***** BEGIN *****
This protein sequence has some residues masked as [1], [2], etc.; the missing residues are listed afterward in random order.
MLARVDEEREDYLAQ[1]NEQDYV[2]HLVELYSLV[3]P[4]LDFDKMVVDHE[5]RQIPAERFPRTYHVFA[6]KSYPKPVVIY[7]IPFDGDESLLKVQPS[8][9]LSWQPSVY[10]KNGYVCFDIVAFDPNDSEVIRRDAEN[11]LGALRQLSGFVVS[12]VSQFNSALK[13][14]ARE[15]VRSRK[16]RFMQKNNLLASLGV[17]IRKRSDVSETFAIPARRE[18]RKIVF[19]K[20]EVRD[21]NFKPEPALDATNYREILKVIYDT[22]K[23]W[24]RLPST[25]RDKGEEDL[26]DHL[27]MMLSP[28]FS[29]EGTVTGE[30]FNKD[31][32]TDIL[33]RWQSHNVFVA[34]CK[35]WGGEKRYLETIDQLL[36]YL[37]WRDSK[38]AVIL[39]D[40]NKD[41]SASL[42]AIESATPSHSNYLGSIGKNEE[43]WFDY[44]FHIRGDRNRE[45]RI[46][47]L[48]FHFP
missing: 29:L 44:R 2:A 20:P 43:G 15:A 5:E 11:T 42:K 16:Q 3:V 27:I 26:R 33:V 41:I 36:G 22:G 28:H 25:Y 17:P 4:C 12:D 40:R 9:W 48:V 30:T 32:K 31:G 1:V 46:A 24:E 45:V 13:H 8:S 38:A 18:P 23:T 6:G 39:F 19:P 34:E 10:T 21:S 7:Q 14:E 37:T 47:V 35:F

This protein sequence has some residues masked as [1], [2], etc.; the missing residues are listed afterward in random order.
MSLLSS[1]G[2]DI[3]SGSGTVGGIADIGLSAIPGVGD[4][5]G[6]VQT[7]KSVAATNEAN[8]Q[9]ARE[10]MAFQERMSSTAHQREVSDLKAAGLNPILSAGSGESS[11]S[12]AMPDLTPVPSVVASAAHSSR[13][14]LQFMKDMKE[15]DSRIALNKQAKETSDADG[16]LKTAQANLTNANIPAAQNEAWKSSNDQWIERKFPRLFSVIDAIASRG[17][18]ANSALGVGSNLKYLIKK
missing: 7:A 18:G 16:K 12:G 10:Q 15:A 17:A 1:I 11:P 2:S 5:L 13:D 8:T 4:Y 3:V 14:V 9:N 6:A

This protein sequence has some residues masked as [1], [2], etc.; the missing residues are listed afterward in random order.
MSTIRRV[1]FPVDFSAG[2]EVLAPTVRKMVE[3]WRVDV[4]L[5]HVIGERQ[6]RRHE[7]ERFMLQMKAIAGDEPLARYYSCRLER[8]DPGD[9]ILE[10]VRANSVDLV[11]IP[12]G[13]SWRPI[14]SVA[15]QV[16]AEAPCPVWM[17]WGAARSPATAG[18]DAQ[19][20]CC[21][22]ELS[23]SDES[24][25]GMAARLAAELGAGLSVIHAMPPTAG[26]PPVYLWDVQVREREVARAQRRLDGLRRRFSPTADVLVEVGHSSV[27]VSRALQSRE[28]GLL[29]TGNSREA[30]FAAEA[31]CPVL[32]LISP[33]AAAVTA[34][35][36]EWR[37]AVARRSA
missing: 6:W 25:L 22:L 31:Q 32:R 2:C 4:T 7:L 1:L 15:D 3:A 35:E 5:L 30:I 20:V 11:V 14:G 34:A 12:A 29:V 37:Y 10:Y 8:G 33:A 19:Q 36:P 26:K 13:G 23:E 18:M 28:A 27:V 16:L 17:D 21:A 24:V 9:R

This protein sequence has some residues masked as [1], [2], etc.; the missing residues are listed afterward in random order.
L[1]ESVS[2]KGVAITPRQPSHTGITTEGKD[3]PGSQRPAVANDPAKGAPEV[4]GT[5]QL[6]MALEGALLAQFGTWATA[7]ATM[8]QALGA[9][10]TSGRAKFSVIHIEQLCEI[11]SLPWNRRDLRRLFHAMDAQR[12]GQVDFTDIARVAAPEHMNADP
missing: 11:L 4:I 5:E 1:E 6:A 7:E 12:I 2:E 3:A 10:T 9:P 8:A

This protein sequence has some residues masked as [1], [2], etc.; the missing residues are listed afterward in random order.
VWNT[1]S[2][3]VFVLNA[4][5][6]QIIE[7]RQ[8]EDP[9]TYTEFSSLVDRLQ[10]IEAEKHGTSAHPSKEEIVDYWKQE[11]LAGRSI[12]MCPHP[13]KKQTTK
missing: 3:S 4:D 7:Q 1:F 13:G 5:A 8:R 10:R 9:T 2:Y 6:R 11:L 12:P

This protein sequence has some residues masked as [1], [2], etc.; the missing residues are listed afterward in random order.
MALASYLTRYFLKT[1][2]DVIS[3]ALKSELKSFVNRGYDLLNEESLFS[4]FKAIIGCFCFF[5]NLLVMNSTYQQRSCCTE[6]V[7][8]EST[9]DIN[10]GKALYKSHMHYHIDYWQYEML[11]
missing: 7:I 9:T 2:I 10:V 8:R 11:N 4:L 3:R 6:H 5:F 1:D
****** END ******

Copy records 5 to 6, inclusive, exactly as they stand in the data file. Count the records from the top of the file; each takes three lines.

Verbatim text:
This protein sequence has some residues masked as [1], [2], etc.; the missing residues are listed afterward in random order.
VWNT[1]S[2][3]VFVLNA[4][5][6]QIIE[7]RQ[8]EDP[9]TYTEFSSLVDRLQ[10]IEAEKHGTSAHPSKEEIVDYWKQE[11]LAGRSI[12]MCPHP[13]KKQTTK
missing: 3:S 4:D 7:Q 1:F 13:G 5:A 8:R 10:R 9:T 2:Y 6:R 11:L 12:P

This protein sequence has some residues masked as [1], [2], etc.; the missing residues are listed afterward in random order.
MALASYLTRYFLKT[1][2]DVIS[3]ALKSELKSFVNRGYDLLNEESLFS[4]FKAIIGCFCFF[5]NLLVMNSTYQQRSCCTE[6]V[7][8]EST[9]DIN[10]GKALYKSHMHYHIDYWQYEML[11]
missing: 7:I 9:T 2:I 10:V 8:R 11:N 4:L 3:R 6:H 5:F 1:D